ROME – Following a 5-month investigation into the charismatic Community of Jesus the Savior, the Archdiocese of Malta has issued a decree forbidding participation in the group after finding what it described as abusive tendencies causing harm to members.

In a Jan. 8 communique, the bishops’ conference of Malta, consisting of the Malta and Gozo dioceses, said they “reaffirm the decision to disassociate themselves from Komunità Ġesù Salvatur,” referring to the group by its Maltese name.

They said this decision was the product of a 5-month investigation conducted by a Church commission which conducted interviews with the leaders of the community, and others who were willing to speak.

Throughout the investigation, which was led by Monsignor Hector Scerri, theologian and president of Malta’s doctrinal commission, “it was observed that the community gives a wrong and confused interpretation of Church teachings, an erroneous interpretation of scriptural texts, and an attitude that hurts those who are passing through challenging situations in life,” the archdiocese said.

The commission, it said, also found that “irrespective of the spiritual good that could have been done by the community over the years, one could never justify the alleged psychological and spiritual abuse perpetrated within this community.”

“With the help of several experts, it has been confirmed that the Komunità Ġesù Salvatur demonstrates the sociological characteristics of a closed and rigid community which causes harm to many persons, even if a number of people joined the community in good faith,” it said.

In July, Archbishop Charles Scicluna of Malta took initial steps to distance the archdiocese from the group, saying in a communique that it “disassociates itself from the Jesus Savior community,” and cautioning priests and religious against participating in or hosting their activities.

Scicluna is widely considered one of the Catholic Church’s leading experts on the fight against sexual abuse, and serves as an adjunct secretary to the Vatican’s Congregation for the Doctrine of the Faith on abuse cases.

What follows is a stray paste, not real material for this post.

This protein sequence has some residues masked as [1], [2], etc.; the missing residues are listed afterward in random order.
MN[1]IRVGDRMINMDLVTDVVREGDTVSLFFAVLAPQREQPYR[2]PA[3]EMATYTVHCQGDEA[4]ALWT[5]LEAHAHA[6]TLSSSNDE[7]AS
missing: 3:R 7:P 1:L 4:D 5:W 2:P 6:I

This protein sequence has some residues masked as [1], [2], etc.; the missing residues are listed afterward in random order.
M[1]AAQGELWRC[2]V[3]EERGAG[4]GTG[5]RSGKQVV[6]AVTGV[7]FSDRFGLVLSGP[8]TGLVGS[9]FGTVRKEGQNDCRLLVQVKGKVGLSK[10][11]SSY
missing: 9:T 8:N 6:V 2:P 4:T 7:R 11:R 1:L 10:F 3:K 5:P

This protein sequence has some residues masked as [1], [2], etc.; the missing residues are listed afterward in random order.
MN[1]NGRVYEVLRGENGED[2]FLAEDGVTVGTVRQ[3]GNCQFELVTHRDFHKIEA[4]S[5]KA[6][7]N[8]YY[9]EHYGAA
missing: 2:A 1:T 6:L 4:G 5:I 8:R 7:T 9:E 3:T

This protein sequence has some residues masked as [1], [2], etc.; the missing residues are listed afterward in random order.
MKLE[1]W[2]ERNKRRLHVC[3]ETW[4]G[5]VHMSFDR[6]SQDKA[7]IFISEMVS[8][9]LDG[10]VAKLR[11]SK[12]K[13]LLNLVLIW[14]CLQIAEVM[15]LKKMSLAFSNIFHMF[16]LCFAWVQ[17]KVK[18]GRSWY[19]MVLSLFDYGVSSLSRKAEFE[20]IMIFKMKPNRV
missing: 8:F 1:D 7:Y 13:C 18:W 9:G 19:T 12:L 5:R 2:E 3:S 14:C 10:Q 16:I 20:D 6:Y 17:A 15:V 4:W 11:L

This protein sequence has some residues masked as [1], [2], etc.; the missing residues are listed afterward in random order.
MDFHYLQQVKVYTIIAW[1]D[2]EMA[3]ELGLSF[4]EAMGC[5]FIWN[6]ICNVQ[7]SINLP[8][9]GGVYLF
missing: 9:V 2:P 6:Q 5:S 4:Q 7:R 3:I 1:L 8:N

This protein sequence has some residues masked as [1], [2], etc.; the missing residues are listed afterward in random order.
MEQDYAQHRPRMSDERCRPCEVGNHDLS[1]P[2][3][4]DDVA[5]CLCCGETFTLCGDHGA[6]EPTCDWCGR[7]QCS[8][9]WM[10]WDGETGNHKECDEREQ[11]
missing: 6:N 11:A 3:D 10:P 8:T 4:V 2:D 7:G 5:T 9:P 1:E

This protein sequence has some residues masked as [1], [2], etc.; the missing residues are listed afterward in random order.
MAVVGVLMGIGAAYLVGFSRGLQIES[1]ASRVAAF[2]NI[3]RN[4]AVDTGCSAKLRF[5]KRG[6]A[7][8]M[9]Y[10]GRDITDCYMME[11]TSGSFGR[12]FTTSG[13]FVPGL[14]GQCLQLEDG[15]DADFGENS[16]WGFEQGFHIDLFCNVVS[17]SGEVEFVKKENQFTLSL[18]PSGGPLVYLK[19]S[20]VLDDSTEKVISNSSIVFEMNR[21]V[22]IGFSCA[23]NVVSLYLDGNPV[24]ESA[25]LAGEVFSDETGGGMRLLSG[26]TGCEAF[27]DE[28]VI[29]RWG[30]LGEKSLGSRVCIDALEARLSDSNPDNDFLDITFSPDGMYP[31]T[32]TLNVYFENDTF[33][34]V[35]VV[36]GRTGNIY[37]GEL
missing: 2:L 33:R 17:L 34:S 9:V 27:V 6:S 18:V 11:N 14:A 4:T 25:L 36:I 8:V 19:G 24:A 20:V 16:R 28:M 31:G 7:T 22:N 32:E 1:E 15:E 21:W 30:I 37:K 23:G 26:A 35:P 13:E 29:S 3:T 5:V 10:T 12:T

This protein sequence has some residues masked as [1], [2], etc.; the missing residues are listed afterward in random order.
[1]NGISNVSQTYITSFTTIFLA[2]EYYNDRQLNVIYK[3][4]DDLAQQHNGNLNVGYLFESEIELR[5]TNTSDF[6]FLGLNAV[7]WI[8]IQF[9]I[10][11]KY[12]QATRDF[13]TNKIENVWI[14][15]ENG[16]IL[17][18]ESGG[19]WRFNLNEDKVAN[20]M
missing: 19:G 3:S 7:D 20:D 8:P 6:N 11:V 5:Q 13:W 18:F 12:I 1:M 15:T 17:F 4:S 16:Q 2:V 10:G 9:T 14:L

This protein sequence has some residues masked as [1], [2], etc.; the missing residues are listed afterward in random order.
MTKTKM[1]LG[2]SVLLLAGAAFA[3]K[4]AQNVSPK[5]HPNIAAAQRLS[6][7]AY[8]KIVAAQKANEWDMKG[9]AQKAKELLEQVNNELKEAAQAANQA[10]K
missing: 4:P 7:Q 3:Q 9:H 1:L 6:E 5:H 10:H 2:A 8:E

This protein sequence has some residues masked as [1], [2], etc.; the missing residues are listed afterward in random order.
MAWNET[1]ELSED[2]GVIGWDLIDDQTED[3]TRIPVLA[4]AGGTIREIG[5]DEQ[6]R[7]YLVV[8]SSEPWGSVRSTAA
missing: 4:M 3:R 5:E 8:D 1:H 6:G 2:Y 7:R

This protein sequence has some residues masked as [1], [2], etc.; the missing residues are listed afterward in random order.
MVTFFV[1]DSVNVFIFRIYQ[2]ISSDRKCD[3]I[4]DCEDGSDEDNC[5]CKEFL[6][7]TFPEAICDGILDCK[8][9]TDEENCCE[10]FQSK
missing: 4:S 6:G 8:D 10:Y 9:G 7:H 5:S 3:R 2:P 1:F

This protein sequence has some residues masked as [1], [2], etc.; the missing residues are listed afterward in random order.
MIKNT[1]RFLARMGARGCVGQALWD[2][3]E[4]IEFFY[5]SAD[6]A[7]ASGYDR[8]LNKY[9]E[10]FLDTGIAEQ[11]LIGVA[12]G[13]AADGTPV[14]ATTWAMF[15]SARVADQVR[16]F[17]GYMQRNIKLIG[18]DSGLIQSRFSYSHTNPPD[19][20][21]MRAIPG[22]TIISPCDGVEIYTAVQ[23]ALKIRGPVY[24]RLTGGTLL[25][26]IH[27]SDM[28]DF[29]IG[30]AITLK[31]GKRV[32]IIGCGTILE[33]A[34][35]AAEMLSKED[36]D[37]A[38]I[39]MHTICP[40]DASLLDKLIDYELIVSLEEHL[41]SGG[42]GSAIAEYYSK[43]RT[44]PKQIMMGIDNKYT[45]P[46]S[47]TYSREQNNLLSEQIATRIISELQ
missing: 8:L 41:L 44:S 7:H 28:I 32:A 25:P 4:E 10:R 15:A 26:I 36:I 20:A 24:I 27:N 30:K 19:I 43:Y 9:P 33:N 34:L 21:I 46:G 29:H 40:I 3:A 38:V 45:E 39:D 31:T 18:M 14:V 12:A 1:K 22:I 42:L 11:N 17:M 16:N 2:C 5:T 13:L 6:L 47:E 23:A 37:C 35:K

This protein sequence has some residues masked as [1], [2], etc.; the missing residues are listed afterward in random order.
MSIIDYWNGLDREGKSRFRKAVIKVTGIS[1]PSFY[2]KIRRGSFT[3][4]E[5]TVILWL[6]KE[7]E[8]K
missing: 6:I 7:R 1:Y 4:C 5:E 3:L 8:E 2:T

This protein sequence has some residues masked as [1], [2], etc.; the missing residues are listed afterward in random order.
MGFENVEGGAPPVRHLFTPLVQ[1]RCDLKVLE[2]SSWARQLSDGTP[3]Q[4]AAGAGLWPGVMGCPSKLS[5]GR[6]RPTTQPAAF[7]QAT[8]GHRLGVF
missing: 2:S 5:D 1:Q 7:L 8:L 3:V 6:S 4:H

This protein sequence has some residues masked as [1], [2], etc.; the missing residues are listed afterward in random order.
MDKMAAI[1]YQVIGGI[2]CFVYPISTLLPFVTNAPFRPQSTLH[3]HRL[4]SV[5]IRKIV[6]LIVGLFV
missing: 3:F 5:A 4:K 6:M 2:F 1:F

Described on their Facebook page as a Catholic prayer community operating in Malta, the movement is led by what is called a Core Group, and its three main branches are an Intercessory Team, various “Cenacles” of priests, religious sisters, children and adolescents, and open community meetings.

The community’s spiritual director is identified on its Facebook page as Father Elias Vella, a known leader in Malta’s charismatic movement and one of the archdiocese’s exorcists.

Members of the Intercession Team meet weekly to conduct intercessory prayer, and each member is required to follow a strict daily prayer routine, and they are required to adhere to community rules, which they insist are based on “the Word of God.”

Community branches are present in different parishes throughout Malta. Their monthly activities include Eucharistic adoration, catechesis, praise and worship, and praying the rosary. They also hold a “Rhema celebration” once a month, consisting of Mass followed by praise and worship.

Things erupted for the community when a former member of the group referred to the group as a “cult” in a Facebook post, and shared her experience on the TVM Maltese television network.

Having been raised in the group, the woman said her parents were among its leaders and told her that she would get sick and would be condemned to hell if she left.

In its communique, the Archdiocese of Malta said, “priests and religious are not allowed to participate in meetings organized by the Komunità Ġesù Salvatur” and stipulated that these meetings “cannot be held in churches or chapels or in any other property belonging to the Archdiocese of Malta, the Diocese of Gozo, religious orders and ecclesial lay associations.

The archdiocese also ruled that laypeople should also refrain from attending activities organized by the community.

They offered a help line through phone and email for people who might be negatively impacted by the decision, where professional support services are being provided.

Follow Elise Ann Allen on Twitter: @eliseannallen